Sorry Forest; life’s not like a box of chocolates. It’s more a binary game of balance that proves for every win, there’s a loss.
We had a great roast last night. We had friends around; newish friends that we don’t know terribly well and it was the perfect night to throw a casual night dinner into the mix and spend a little time with them and their family. It was arguably easy going (as much as 6 children can be easygoing) and thoroughly enjoyable.
But then later, after doing said dinner dishes and fighting intensely with the small people to get them ready for school and into bed. I told my eldest that I’d had enough (of him)and that really, this whole parenting thing was way less satisfying than I had hoped it would be.
What a great thing to insert deeply into your child’s mind before they fall asleep, . . into what should be, the innocent land of nod. A land without parental insufficiency and baggage. Where all parents are consistently kind, patient and deal with their own inadequacy and feelings of disappointment separately, at psychiatrists on the East side.
So when I got up at at 4.30am this morning to fit in exercise in before I went to work, I wrote him a message. I explained that I too, struggled with asking him all the time to fit in the things he needed to fit in. I felt like every day was a struggle to get homework done, exercise completed and sometimes, just to get dinner eaten in a reasonable time frame under an hour.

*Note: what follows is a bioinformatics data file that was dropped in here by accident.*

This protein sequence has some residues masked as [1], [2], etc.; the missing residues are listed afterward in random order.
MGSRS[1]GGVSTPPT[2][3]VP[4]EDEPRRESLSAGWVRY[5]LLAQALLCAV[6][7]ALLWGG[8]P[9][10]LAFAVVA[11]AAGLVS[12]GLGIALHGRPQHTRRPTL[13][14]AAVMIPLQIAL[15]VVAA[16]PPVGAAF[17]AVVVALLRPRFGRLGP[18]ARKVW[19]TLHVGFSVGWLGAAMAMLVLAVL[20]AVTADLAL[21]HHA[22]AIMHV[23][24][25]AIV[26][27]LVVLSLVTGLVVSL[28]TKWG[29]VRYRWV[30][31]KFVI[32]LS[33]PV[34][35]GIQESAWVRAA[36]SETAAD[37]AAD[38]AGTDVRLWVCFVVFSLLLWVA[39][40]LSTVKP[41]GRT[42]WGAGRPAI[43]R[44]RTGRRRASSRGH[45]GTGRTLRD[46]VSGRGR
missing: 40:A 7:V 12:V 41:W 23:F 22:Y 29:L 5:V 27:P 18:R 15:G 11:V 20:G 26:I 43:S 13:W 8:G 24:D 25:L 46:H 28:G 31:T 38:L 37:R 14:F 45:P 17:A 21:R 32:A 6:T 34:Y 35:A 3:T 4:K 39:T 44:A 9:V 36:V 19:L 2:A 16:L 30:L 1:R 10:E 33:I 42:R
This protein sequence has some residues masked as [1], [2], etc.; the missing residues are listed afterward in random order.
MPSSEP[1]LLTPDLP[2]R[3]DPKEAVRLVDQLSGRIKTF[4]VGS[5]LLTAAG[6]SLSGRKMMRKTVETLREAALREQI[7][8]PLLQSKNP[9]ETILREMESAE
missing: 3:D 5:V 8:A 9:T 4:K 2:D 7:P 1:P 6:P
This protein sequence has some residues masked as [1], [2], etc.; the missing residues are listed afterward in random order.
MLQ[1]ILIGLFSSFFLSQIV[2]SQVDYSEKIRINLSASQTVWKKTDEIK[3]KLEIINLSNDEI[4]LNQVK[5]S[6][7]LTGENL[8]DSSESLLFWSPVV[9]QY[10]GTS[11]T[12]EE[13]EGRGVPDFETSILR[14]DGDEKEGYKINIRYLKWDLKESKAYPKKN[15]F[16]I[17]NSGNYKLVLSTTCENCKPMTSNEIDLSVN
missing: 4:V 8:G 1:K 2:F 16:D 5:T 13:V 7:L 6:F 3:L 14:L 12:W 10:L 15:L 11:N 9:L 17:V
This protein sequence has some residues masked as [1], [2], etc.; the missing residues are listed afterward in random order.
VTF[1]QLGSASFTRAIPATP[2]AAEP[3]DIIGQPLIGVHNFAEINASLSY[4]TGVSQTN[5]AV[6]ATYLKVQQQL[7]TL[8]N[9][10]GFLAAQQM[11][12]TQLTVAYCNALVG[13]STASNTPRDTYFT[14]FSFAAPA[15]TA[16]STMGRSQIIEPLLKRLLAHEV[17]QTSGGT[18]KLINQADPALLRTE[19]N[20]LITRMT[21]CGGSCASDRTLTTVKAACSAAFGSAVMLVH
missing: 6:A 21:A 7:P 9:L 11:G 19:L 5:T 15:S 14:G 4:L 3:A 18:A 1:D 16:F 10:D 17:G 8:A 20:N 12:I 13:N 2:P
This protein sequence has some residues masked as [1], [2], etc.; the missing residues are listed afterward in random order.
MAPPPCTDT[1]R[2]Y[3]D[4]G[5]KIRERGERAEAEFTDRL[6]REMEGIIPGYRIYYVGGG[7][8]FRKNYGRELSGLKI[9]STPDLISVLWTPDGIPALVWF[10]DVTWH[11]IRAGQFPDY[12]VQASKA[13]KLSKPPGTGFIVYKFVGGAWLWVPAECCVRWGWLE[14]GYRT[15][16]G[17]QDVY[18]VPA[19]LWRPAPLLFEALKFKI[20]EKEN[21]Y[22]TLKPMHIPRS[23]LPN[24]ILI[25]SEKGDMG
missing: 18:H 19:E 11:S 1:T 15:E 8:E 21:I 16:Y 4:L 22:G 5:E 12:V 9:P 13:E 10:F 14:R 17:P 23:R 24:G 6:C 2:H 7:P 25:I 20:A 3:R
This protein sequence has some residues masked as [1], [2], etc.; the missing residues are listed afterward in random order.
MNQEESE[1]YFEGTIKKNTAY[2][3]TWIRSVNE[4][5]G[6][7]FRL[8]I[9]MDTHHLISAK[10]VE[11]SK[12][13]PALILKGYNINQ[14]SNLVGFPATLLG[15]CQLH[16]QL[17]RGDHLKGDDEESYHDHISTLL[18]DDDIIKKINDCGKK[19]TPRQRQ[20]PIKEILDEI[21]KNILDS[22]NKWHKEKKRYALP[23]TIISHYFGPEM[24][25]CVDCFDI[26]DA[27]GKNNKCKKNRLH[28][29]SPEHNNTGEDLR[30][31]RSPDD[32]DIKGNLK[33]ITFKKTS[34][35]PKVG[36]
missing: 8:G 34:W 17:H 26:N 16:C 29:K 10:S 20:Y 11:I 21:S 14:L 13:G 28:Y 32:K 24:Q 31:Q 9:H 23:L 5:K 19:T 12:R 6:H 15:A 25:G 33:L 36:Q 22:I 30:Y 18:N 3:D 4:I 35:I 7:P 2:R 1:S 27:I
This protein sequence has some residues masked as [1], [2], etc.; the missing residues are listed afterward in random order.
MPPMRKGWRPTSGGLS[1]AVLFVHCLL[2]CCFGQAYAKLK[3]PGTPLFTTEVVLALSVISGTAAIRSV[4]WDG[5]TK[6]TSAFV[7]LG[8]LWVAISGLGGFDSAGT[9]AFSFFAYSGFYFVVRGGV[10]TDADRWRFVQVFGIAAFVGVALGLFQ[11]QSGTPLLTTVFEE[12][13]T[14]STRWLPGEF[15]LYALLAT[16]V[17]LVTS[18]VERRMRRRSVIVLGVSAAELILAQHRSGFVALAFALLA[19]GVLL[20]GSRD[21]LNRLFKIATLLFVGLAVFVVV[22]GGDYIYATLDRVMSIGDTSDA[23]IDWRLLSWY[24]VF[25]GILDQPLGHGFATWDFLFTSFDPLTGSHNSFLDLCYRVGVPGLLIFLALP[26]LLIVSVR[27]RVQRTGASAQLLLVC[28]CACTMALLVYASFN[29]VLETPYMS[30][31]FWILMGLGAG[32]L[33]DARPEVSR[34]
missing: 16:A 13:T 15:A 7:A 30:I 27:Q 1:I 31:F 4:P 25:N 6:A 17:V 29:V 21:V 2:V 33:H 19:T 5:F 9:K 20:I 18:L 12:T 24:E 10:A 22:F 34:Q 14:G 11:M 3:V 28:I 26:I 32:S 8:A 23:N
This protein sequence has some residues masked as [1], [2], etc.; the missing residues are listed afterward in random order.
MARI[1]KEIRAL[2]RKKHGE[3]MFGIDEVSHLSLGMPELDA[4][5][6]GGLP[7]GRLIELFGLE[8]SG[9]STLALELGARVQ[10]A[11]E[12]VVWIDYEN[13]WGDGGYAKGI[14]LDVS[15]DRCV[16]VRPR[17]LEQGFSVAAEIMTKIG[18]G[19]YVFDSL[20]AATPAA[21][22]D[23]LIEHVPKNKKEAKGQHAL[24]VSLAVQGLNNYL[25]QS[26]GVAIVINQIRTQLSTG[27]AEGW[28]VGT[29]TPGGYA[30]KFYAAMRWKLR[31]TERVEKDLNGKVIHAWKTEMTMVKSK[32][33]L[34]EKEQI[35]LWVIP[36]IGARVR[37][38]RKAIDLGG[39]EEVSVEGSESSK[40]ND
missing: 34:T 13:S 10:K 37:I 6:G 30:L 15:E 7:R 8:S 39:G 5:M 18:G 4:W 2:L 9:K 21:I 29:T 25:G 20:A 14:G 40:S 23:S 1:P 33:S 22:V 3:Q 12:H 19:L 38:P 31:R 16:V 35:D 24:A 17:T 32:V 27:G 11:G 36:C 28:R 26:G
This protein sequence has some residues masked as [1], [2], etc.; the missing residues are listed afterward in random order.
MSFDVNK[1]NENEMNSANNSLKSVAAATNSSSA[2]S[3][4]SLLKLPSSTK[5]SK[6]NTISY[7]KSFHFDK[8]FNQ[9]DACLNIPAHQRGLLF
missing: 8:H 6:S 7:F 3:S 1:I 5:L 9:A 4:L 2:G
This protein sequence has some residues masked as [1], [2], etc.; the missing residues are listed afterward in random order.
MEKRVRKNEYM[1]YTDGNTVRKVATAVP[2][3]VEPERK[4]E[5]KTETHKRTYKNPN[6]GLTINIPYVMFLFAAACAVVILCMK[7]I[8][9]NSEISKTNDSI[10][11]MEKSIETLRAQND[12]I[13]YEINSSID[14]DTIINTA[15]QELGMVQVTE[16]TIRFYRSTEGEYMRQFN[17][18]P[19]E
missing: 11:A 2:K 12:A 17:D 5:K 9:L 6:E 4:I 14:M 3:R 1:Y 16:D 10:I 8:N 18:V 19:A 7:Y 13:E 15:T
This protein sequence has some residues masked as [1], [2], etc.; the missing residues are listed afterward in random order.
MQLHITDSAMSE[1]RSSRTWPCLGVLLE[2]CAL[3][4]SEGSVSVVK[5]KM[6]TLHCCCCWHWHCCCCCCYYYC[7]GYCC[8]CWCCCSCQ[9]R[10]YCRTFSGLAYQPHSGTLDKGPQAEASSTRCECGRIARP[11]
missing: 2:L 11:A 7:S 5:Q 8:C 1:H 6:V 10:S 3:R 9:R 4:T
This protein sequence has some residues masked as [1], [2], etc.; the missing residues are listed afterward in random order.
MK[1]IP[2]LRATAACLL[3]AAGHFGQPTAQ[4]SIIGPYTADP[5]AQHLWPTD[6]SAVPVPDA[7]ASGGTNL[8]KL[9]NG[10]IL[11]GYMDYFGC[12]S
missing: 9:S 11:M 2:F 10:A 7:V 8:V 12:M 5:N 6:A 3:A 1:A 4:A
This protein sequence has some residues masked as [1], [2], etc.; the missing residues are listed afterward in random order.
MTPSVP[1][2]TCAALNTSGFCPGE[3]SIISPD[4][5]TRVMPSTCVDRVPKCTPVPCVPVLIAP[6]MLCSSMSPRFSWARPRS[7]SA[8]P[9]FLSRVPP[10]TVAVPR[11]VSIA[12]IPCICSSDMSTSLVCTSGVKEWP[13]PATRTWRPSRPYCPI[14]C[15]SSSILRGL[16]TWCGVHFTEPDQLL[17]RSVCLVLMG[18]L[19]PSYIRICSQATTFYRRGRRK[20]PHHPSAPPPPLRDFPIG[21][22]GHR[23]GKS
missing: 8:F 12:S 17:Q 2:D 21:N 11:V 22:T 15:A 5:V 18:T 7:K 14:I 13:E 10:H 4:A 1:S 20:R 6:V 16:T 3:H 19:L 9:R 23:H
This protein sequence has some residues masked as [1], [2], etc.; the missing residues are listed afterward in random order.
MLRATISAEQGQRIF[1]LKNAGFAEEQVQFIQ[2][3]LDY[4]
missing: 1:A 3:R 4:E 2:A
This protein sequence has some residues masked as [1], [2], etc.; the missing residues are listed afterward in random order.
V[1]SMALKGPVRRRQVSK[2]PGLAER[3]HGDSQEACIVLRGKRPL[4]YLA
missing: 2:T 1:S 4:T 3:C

I reasoned that I too, yearned for time with him where I wasn’t yelling and telling all the time. That we needed (and deserved) time together to enjoy one another.
So I proposed an idea. How about we do all the things we needed to do between Monday and Saturday, and left Sundays as sacred days? Let’s get all our homework and chores and must-dos . . done by Saturday. Let’s agree not to hassle each other on Sunday . . . but just to be.
Now I understand that an eleven year’s old idea of heaven does not even remotely understand or encapsulate the idea of “just being”, that’s an old person’s yearning. But surely an eleven year old’s idea of heaven understands and yearns for a day where their mother isn’t telling them they’re breaking her heart and rendering her idea of parenthood deeply unsatisfying. Just taking a punt on that.
So I send the message.
Me: Did you get my message?
Son : Ps. I hate writing on this old iPad at school. Can I get a new one?
And that’s it. That is the response to my heartfelt reaching out for forgiveness and connection. You see, I’m processing what’s happened and the complexity I feel . . and addressing it as a forty something woman with both regret and resolve.
He is a fiercely loved eleven year old boy whose mum sometimes yells too much. And he wants a new iPad.
End of thought.